When you start your YouTube channel, it’s fun to think of it mostly as a creative outlet where you can make fun videos and reach people. However, as it grows it becomes apparent that the channel will need to turn into a business that supports itself as well as a team of other people who help you manage your content, community, opportunities, and more. In this video I share with you the background story of my own YouTube business here at Video Creators and give some advice on when and how to turn your own YouTube channel into a business.
Sunny wrote and asked a question in a private Facebook group that I’m a part of creators here in the Cincinnati area. And she asked this: “I understand what is to be done from the creator’s standpoint. But when it comes to growing the channel and knowing when to do what, as far as turning it into a business, that seems to be a best-kept secret. I have heard your basic story, and then the story of countless other channels. But none of the stories ever get into the details. When did you know it was time to get a business license slash establish an LLC? When did you realize you needed to get an accountant’s help? At what point can you really consider the channel a legitimate business?”
Video Creator’s Background
Let me just tell part of my story, some background, and then I think I will make the answers to a lot of those a lot more clear.
So in 2005, I was bored one night, and this is pre-YouTube days. And I just decided to register a domain instead of playing the normal Guild Wars video game that I normally played eight hours a day, unfortunately, back then. And I made this website. Long story really short is that I turned it into a blog, and I was working as a youth and family worker at the time. And so I just started writing about youth and family work. And long story, again, even shorter is that it eventually became the most widely read blog on the internet in that youth and family niche.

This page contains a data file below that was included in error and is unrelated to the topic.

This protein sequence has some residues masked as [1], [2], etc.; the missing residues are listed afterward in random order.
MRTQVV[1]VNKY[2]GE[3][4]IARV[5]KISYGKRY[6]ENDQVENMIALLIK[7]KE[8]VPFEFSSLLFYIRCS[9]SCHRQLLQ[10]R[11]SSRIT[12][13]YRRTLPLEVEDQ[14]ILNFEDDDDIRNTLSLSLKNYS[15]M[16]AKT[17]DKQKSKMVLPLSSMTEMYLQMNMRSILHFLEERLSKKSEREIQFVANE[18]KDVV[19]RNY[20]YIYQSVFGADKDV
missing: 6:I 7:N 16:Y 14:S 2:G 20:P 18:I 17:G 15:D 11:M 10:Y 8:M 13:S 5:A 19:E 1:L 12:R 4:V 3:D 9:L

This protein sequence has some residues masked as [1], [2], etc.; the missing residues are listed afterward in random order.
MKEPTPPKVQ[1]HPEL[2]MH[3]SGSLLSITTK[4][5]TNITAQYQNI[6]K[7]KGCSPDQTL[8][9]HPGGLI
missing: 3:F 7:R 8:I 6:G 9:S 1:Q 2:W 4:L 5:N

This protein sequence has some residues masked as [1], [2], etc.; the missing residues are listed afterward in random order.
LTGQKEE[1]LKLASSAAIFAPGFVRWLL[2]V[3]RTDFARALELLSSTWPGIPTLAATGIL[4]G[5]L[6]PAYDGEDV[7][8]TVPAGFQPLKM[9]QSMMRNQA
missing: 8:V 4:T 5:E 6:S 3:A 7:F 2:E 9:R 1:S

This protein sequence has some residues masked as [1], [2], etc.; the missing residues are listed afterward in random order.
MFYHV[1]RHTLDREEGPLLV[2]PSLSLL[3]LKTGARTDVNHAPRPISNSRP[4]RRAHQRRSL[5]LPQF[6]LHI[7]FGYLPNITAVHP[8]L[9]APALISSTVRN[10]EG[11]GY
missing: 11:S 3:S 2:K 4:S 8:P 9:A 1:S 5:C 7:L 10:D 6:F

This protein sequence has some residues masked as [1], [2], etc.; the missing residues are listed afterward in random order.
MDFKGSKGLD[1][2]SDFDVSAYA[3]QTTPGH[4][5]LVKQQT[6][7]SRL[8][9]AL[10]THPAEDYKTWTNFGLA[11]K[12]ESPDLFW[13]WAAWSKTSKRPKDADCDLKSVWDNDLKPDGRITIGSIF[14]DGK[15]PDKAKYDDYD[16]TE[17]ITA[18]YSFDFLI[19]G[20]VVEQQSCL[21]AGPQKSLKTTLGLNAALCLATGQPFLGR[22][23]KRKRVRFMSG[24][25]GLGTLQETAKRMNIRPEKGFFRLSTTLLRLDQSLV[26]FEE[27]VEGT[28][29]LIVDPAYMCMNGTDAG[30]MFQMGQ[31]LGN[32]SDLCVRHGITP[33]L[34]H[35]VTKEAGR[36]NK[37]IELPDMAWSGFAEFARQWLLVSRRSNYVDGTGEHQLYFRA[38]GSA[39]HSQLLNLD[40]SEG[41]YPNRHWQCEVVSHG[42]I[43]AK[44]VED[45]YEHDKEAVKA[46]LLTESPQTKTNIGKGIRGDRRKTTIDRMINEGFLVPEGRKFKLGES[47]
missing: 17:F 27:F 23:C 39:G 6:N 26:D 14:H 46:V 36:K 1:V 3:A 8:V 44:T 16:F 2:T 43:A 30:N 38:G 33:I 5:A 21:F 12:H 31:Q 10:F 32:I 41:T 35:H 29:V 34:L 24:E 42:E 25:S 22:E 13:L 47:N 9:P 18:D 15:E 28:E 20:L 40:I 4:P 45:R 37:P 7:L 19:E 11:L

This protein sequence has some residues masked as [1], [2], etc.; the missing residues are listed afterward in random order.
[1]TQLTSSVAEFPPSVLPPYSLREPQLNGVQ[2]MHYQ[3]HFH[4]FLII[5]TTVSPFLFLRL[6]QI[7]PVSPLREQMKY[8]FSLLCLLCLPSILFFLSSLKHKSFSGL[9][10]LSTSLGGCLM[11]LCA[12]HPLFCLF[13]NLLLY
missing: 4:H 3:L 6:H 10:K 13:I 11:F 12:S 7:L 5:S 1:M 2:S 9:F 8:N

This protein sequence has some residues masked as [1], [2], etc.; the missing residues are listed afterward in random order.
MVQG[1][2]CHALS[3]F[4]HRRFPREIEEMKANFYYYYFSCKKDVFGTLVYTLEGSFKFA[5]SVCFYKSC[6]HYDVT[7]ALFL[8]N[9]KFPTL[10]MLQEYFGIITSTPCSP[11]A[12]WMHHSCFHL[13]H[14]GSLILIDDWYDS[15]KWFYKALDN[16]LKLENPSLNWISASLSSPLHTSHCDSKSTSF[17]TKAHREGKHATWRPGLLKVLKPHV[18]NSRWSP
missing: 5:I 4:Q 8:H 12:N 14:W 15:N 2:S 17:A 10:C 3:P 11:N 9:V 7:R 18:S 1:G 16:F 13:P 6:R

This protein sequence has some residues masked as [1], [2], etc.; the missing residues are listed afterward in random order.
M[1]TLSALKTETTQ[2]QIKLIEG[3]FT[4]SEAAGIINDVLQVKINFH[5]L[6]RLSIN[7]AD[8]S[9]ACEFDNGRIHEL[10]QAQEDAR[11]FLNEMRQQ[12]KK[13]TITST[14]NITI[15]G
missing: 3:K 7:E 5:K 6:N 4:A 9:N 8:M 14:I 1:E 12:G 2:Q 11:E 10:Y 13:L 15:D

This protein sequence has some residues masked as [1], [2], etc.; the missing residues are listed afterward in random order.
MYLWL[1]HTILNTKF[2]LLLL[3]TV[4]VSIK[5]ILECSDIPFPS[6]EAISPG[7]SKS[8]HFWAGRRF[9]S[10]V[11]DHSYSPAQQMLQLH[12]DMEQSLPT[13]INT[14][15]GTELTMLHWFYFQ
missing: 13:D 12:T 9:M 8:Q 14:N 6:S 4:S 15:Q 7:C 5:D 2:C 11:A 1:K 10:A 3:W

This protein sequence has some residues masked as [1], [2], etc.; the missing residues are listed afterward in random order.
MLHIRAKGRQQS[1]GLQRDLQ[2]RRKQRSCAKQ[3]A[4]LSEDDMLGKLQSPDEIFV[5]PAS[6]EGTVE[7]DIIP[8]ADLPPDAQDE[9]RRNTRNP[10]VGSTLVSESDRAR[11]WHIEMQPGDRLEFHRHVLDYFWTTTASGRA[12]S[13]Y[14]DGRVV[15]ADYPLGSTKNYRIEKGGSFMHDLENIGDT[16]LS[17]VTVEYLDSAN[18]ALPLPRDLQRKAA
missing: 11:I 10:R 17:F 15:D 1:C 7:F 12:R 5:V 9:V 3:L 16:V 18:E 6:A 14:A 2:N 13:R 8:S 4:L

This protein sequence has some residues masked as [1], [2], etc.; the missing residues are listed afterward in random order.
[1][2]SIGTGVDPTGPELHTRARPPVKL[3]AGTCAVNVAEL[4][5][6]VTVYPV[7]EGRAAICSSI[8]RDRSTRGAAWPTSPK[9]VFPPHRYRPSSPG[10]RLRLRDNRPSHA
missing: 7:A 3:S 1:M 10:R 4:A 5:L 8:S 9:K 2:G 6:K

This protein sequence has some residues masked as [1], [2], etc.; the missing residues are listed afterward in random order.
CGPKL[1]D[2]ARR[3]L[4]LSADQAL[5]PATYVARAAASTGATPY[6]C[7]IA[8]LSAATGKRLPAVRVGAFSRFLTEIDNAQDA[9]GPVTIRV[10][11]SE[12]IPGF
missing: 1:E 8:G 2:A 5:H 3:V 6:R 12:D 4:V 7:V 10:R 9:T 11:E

In 2010, I actually transitioned onto that blog as my full-time income to support me, my wife, and my kids. I made a lot of mistakes. The only business model that I considered at that time was sponsorships and paid advertising.
Around that time, I was becoming more and more of a thought leader in the YouTube industry. And so when I started to shift from my blog to living on YouTube full time, I knew I had to do it intentionally with a business model that extended beyond just ad revenue and sponsorships and brand deals. Those things are great, but I knew I needed to have some products and services of my own, rather than just selling other people’s products and services.